We need to be reminded of God’s powerful sovereign reign. We can be at peace because of God’s sovereign rule. What was wrong with Israel and Babylon has been made right. This same sovereign rule assures us that what is wrong will be made right. Yes we face trials, but those horses are pawing the ground, waiting for the command to go.
These horses (and riders) that bring about God’s judgment are once again featured in the apostle John’s vision in Revelation. In Revelation 6:1-8 four colored horses carry riders who bring God’s judgment to the earth.
These riders anticipate the arrival of Jesus in Revelation 19:11-12 who will conquer all evil and finally bring peace to the earth. His victory is only good news for those who have turned to him by faith. Sinners made saints through Jesus’ death and resurrection can find rest and comfort knowing that Jesus will bring justice and peace to the world.
Taking It Home
Most of us aren’t dealing with trails from massive world powers. We deal with lesser powers, but as Joyce Baldwin said,
It is enough to know that the Lord is triumphant over the dominant world powers. The lesser are included with the greater.
For many God’s sovereign rule is like germ theory in the 19th century—it’s an invisible reality that we doubt. Just because you can’t see it, doesn’t mean it isn’t there. God’s sovereignty gives us rest, redemption, and a ruler. God’s sovereign reign is only invisible until Jesus’ return. In the meantime, we are called to live by faith in his reign.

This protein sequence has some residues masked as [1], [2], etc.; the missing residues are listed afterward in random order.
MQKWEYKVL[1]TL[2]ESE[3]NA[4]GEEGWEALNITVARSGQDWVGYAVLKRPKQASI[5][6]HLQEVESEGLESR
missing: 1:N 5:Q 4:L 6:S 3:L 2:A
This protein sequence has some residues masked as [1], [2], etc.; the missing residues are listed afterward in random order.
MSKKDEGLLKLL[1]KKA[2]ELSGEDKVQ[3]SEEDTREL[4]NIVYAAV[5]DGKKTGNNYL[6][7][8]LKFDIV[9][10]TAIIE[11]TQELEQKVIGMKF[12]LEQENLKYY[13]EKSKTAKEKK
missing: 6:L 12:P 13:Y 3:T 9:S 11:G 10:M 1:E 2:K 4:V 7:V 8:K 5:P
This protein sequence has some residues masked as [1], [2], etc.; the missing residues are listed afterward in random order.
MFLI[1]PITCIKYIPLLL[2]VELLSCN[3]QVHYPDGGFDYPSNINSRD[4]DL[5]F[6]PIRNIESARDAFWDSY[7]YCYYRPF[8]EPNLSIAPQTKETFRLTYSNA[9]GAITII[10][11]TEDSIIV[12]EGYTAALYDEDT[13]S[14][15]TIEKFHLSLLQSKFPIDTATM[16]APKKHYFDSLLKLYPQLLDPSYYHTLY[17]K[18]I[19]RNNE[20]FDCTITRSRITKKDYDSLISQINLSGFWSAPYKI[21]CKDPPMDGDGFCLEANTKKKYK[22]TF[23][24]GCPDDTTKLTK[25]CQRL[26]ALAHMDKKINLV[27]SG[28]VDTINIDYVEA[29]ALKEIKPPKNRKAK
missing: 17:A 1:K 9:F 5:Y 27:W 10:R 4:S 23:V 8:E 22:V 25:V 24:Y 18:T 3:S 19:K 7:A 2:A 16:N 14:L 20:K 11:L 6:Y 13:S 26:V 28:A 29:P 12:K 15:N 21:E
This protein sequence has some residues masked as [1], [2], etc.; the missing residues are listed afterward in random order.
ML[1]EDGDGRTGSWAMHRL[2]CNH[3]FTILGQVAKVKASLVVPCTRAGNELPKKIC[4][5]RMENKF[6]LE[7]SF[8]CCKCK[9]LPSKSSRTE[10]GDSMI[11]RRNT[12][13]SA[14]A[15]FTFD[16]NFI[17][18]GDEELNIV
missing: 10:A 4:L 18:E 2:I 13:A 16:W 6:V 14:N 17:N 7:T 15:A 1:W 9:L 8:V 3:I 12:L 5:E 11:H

We must remember that our ultimate hope for justice and righteousness is in God. Moses, Paul, and the author of Hebrews remind us that the Lord says, “Vengeance is mine” (Deut. 32:35, Rom. 12:19, Heb. 10:30). We do not, and cannot, be trusted with bringing justice to all the earth, but he can. So we can rest.
This is practically helpful to us in two ways. First, we can rest even when we endure personal wrongs. Whether we are frustrated with someone else’s driving, or are wronged by a co-worker, or deeply hurt by a family member, we can rest because we trust God.
Second, we can rest even when we endure corporate wrongs. By corporate wrongs I mean wrongs done to a class of people. So when the poor are abused by the rich, they can rest in God’s sovereign reign. When wars result in suffering to civilians, we can rest in God’s sovereign reign. When people of one ethnic background fight with another, we can rest in God’s sovereign reign.
In fact, we must trust in God to live in peace in spite of these wrongs. We all will experience personal wrongs that will never be made right until the Rider on the White horse returns. We all know unspeakable wrongs have been done to entire groups of people—wrongs that we can’t make right. But Jesus can and will. His peace is the peace we need.
- Ask God to bless you with strong faith in him. Ask him to give you peace in spite of the trials you will face today.
- Praise God for his sovereign reign over the universe. Praise him that he is trustworthy with our greatest hurts.
- Pray for Jesus to return quickly to the world. Praise him for dying for our sins, and rising from the dead. Praise him for being the reason we have access to peace that passes all understanding.
Program note: I will be posting devotions on Revelation starting January, 2019. Enjoy your fall, and we’ll see you here next year.